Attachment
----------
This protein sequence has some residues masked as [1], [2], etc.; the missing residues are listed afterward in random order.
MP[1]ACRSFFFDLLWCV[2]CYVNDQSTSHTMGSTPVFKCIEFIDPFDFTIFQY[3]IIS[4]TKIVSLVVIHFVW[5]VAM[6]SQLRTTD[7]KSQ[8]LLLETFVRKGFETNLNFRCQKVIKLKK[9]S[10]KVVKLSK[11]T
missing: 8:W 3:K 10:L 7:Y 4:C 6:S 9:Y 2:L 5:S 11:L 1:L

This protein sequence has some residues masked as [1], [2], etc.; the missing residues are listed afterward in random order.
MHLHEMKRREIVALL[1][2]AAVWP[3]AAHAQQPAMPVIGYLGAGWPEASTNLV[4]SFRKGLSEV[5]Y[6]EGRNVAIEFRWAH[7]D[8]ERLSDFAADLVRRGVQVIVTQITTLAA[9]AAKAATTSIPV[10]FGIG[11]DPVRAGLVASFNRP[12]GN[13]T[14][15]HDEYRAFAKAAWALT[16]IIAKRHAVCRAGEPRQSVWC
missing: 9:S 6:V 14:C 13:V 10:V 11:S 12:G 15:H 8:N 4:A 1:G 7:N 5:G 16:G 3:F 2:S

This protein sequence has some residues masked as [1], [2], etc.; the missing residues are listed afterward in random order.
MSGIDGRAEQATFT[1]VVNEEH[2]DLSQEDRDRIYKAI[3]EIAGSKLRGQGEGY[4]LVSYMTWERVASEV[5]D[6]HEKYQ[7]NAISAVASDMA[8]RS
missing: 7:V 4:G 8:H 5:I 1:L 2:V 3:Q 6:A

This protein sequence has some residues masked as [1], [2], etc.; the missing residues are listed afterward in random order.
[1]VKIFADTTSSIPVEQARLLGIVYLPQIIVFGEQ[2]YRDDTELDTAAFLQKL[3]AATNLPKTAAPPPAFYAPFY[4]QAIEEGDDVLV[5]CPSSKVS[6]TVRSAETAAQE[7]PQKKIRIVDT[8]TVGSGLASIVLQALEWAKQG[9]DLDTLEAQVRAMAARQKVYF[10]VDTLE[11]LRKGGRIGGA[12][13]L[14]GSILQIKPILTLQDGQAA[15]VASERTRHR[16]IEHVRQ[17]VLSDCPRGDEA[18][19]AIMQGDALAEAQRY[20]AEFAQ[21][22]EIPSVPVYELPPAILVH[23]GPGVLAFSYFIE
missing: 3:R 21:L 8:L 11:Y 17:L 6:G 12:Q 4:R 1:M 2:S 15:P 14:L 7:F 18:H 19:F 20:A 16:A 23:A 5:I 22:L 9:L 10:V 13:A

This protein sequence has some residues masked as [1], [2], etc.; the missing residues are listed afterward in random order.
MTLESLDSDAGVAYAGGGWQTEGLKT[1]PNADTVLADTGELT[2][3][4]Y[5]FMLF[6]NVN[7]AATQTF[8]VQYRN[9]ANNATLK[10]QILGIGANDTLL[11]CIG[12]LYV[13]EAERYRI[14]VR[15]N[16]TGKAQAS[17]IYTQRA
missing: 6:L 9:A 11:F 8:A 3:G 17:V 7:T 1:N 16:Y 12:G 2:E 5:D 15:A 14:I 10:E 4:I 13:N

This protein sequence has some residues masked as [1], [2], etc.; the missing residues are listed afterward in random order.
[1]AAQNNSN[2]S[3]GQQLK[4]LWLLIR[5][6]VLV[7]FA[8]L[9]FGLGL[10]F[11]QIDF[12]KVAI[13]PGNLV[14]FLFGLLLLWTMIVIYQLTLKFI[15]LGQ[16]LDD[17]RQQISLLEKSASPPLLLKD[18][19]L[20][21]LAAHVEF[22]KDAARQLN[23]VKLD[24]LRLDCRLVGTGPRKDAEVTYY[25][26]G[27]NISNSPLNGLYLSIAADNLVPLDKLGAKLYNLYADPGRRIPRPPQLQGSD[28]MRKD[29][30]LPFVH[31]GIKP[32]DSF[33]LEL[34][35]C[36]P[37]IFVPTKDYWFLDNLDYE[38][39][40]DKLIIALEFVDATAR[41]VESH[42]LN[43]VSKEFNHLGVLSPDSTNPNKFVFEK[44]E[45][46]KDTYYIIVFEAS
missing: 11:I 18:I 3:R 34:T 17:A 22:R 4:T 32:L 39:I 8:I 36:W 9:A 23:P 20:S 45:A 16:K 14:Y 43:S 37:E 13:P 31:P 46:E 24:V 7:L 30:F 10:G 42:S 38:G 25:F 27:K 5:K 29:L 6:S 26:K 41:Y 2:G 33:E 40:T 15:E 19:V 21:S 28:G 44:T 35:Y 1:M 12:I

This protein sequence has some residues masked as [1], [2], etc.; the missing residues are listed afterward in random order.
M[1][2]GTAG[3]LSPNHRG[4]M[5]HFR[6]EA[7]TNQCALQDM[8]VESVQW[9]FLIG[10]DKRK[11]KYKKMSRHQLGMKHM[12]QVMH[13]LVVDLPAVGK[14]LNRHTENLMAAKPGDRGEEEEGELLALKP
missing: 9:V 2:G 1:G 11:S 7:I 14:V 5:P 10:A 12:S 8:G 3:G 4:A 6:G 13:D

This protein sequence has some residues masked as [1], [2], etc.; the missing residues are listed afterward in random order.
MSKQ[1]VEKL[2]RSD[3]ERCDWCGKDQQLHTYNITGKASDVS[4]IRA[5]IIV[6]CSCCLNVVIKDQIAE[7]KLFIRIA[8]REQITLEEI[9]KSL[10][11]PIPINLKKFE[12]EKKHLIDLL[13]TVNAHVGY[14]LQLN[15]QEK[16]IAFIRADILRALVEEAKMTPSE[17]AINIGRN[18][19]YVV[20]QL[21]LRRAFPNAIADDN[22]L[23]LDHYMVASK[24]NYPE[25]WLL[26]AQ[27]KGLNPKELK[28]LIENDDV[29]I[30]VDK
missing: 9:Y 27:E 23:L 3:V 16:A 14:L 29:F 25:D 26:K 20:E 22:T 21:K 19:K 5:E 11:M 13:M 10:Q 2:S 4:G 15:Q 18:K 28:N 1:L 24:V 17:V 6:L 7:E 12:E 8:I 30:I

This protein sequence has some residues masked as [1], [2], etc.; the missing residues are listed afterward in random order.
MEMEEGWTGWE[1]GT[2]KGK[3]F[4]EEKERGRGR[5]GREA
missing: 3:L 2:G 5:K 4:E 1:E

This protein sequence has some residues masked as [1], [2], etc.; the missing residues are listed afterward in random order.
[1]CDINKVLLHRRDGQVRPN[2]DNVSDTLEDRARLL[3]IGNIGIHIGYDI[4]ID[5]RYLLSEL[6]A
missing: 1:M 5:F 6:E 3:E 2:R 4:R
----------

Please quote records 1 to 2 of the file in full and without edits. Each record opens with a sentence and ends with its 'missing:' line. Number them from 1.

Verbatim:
This protein sequence has some residues masked as [1], [2], etc.; the missing residues are listed afterward in random order.
MP[1]ACRSFFFDLLWCV[2]CYVNDQSTSHTMGSTPVFKCIEFIDPFDFTIFQY[3]IIS[4]TKIVSLVVIHFVW[5]VAM[6]SQLRTTD[7]KSQ[8]LLLETFVRKGFETNLNFRCQKVIKLKK[9]S[10]KVVKLSK[11]T
missing: 8:W 3:K 10:L 7:Y 4:C 6:S 9:Y 2:L 5:S 11:L 1:L

This protein sequence has some residues masked as [1], [2], etc.; the missing residues are listed afterward in random order.
MHLHEMKRREIVALL[1][2]AAVWP[3]AAHAQQPAMPVIGYLGAGWPEASTNLV[4]SFRKGLSEV[5]Y[6]EGRNVAIEFRWAH[7]D[8]ERLSDFAADLVRRGVQVIVTQITTLAA[9]AAKAATTSIPV[10]FGIG[11]DPVRAGLVASFNRP[12]GN[13]T[14][15]HDEYRAFAKAAWALT[16]IIAKRHAVCRAGEPRQSVWC
missing: 9:S 6:V 14:C 13:V 10:V 11:S 12:G 15:H 8:N 4:A 1:G 7:N 5:G 16:G 3:F 2:S